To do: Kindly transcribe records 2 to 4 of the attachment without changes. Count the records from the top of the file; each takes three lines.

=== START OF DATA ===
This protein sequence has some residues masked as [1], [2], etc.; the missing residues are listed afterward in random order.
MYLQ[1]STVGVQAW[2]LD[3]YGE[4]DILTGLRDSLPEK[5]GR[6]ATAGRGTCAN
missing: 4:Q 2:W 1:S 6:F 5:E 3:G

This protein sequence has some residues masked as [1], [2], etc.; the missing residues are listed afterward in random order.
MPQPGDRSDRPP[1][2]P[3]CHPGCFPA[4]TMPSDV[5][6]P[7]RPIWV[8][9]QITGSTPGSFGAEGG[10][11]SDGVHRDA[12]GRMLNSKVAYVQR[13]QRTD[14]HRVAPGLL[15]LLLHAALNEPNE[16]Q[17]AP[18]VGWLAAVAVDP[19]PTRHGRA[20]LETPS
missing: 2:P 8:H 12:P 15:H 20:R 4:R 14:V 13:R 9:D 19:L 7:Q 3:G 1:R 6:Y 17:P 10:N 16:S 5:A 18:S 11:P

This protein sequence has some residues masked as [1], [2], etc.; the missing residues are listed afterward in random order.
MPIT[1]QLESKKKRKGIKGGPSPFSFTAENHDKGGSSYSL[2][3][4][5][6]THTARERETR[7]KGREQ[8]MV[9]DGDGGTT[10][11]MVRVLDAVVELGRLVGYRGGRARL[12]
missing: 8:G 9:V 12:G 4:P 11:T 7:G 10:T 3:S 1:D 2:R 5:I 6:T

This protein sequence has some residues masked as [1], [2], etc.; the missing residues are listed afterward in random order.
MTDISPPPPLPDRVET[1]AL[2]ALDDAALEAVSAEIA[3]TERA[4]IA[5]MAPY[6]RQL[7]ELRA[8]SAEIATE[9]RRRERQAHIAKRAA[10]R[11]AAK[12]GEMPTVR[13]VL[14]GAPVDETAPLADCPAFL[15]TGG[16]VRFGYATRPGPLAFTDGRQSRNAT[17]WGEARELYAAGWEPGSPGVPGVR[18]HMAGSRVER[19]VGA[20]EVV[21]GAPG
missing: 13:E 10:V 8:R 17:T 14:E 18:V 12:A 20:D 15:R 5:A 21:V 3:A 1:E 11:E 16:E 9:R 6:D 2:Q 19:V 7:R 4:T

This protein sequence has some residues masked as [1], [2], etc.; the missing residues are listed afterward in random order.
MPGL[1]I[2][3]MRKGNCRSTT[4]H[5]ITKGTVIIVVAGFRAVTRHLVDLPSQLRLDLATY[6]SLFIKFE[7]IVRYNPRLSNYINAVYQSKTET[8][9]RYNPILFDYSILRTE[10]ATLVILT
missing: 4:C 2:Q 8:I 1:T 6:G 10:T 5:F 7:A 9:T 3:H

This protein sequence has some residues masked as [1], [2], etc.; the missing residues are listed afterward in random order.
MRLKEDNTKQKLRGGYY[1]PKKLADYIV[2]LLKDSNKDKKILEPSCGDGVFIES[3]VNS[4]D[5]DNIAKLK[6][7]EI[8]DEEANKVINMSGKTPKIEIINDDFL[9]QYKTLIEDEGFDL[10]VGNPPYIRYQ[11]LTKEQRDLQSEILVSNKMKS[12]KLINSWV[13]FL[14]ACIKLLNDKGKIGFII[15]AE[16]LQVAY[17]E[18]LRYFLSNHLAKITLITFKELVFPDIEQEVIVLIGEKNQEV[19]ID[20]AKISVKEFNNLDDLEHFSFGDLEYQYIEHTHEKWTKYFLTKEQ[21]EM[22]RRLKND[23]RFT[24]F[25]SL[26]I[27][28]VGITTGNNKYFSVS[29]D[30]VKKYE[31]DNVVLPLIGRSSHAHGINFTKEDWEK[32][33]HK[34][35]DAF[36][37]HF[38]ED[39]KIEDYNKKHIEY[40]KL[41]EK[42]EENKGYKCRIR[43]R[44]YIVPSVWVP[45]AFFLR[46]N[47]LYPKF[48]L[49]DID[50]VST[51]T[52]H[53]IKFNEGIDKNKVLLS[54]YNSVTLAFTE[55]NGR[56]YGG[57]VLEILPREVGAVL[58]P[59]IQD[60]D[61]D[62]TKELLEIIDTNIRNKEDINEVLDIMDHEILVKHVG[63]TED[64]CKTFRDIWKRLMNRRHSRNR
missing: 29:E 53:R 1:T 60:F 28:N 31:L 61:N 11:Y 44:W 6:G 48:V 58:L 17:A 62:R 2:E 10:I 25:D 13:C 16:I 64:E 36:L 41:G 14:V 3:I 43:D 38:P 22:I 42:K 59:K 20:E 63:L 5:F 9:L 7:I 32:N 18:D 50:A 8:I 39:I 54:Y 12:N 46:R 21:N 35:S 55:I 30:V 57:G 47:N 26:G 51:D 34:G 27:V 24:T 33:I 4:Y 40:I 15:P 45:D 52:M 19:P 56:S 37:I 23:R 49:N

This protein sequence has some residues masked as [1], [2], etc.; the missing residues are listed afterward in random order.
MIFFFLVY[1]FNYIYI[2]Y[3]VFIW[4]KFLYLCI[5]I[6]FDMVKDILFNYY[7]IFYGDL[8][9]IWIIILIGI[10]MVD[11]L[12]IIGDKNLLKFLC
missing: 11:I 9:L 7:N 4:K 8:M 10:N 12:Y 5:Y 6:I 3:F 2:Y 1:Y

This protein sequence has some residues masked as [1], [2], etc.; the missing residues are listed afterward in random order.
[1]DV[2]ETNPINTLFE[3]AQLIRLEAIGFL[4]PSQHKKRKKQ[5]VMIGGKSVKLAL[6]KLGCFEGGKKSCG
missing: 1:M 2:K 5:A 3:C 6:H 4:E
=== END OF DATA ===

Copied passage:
This protein sequence has some residues masked as [1], [2], etc.; the missing residues are listed afterward in random order.
MPQPGDRSDRPP[1][2]P[3]CHPGCFPA[4]TMPSDV[5][6]P[7]RPIWV[8][9]QITGSTPGSFGAEGG[10][11]SDGVHRDA[12]GRMLNSKVAYVQR[13]QRTD[14]HRVAPGLL[15]LLLHAALNEPNE[16]Q[17]AP[18]VGWLAAVAVDP[19]PTRHGRA[20]LETPS
missing: 2:P 8:H 12:P 15:H 20:R 4:R 14:V 13:R 9:D 19:L 7:Q 3:G 1:R 6:Y 17:P 10:N 16:S 5:A 18:S 11:P

This protein sequence has some residues masked as [1], [2], etc.; the missing residues are listed afterward in random order.
MPIT[1]QLESKKKRKGIKGGPSPFSFTAENHDKGGSSYSL[2][3][4][5][6]THTARERETR[7]KGREQ[8]MV[9]DGDGGTT[10][11]MVRVLDAVVELGRLVGYRGGRARL[12]
missing: 8:G 9:V 12:G 4:P 11:T 7:G 10:T 3:S 1:D 2:R 5:I 6:T

This protein sequence has some residues masked as [1], [2], etc.; the missing residues are listed afterward in random order.
MTDISPPPPLPDRVET[1]AL[2]ALDDAALEAVSAEIA[3]TERA[4]IA[5]MAPY[6]RQL[7]ELRA[8]SAEIATE[9]RRRERQAHIAKRAA[10]R[11]AAK[12]GEMPTVR[13]VL[14]GAPVDETAPLADCPAFL[15]TGG[16]VRFGYATRPGPLAFTDGRQSRNAT[17]WGEARELYAAGWEPGSPGVPGVR[18]HMAGSRVER[19]VGA[20]EVV[21]GAPG
missing: 13:E 10:V 8:R 17:T 14:E 18:V 12:A 20:D 15:R 5:A 21:V 3:A 1:E 11:E 16:E 9:R 6:D 2:Q 19:V 7:R 4:T